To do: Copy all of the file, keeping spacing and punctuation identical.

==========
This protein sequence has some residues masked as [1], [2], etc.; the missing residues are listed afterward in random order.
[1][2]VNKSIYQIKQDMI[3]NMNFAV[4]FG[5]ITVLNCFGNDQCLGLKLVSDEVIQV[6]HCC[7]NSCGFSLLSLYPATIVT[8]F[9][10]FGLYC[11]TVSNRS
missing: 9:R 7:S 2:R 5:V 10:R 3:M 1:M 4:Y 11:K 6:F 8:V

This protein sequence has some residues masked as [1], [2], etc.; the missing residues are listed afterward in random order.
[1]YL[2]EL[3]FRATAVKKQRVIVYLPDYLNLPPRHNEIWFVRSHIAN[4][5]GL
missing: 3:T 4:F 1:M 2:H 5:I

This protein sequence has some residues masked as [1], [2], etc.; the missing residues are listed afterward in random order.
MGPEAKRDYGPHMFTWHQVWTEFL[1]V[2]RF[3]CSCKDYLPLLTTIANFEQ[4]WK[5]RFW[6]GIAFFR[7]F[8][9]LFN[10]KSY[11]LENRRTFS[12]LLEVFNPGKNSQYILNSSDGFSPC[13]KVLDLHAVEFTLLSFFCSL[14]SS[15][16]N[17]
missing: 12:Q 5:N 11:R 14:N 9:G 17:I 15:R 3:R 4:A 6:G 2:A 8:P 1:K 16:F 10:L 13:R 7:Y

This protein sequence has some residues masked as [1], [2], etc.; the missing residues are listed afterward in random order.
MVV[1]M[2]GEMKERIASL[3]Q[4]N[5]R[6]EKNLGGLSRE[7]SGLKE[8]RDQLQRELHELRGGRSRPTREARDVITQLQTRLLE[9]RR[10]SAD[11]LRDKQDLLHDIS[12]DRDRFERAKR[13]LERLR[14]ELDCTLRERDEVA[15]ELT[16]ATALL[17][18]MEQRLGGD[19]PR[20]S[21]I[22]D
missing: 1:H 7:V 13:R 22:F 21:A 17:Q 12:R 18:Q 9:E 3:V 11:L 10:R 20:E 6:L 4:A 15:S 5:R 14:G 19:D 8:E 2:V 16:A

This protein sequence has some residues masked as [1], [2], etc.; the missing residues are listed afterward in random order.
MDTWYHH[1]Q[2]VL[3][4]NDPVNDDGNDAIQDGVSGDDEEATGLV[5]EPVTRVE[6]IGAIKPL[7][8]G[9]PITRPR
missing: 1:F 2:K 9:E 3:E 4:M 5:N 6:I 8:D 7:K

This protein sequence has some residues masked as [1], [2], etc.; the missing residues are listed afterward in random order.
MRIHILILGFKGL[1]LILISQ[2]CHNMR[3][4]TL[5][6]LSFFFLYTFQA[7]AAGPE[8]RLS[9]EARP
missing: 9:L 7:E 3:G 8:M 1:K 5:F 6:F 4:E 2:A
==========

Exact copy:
This protein sequence has some residues masked as [1], [2], etc.; the missing residues are listed afterward in random order.
[1][2]VNKSIYQIKQDMI[3]NMNFAV[4]FG[5]ITVLNCFGNDQCLGLKLVSDEVIQV[6]HCC[7]NSCGFSLLSLYPATIVT[8]F[9][10]FGLYC[11]TVSNRS
missing: 9:R 7:S 2:R 5:V 10:R 3:M 1:M 4:Y 11:K 6:F 8:V

This protein sequence has some residues masked as [1], [2], etc.; the missing residues are listed afterward in random order.
[1]YL[2]EL[3]FRATAVKKQRVIVYLPDYLNLPPRHNEIWFVRSHIAN[4][5]GL
missing: 3:T 4:F 1:M 2:H 5:I

This protein sequence has some residues masked as [1], [2], etc.; the missing residues are listed afterward in random order.
MGPEAKRDYGPHMFTWHQVWTEFL[1]V[2]RF[3]CSCKDYLPLLTTIANFEQ[4]WK[5]RFW[6]GIAFFR[7]F[8][9]LFN[10]KSY[11]LENRRTFS[12]LLEVFNPGKNSQYILNSSDGFSPC[13]KVLDLHAVEFTLLSFFCSL[14]SS[15][16]N[17]
missing: 12:Q 5:N 11:R 14:N 9:G 17:I 15:R 3:R 4:A 6:G 2:A 8:P 1:K 16:F 10:L 13:R 7:Y

This protein sequence has some residues masked as [1], [2], etc.; the missing residues are listed afterward in random order.
MVV[1]M[2]GEMKERIASL[3]Q[4]N[5]R[6]EKNLGGLSRE[7]SGLKE[8]RDQLQRELHELRGGRSRPTREARDVITQLQTRLLE[9]RR[10]SAD[11]LRDKQDLLHDIS[12]DRDRFERAKR[13]LERLR[14]ELDCTLRERDEVA[15]ELT[16]ATALL[17][18]MEQRLGGD[19]PR[20]S[21]I[22]D
missing: 1:H 7:V 13:R 22:F 21:A 17:Q 12:R 18:Q 9:E 3:V 11:L 10:R 20:E 6:L 4:A 15:S 5:R 14:G 19:D 8:E 2:V 16:A

This protein sequence has some residues masked as [1], [2], etc.; the missing residues are listed afterward in random order.
MDTWYHH[1]Q[2]VL[3][4]NDPVNDDGNDAIQDGVSGDDEEATGLV[5]EPVTRVE[6]IGAIKPL[7][8]G[9]PITRPR
missing: 1:F 2:K 9:E 3:E 4:M 5:N 6:I 8:D 7:K

This protein sequence has some residues masked as [1], [2], etc.; the missing residues are listed afterward in random order.
MRIHILILGFKGL[1]LILISQ[2]CHNMR[3][4]TL[5][6]LSFFFLYTFQA[7]AAGPE[8]RLS[9]EARP
missing: 9:L 7:E 3:G 8:M 1:K 5:F 6:F 4:E 2:A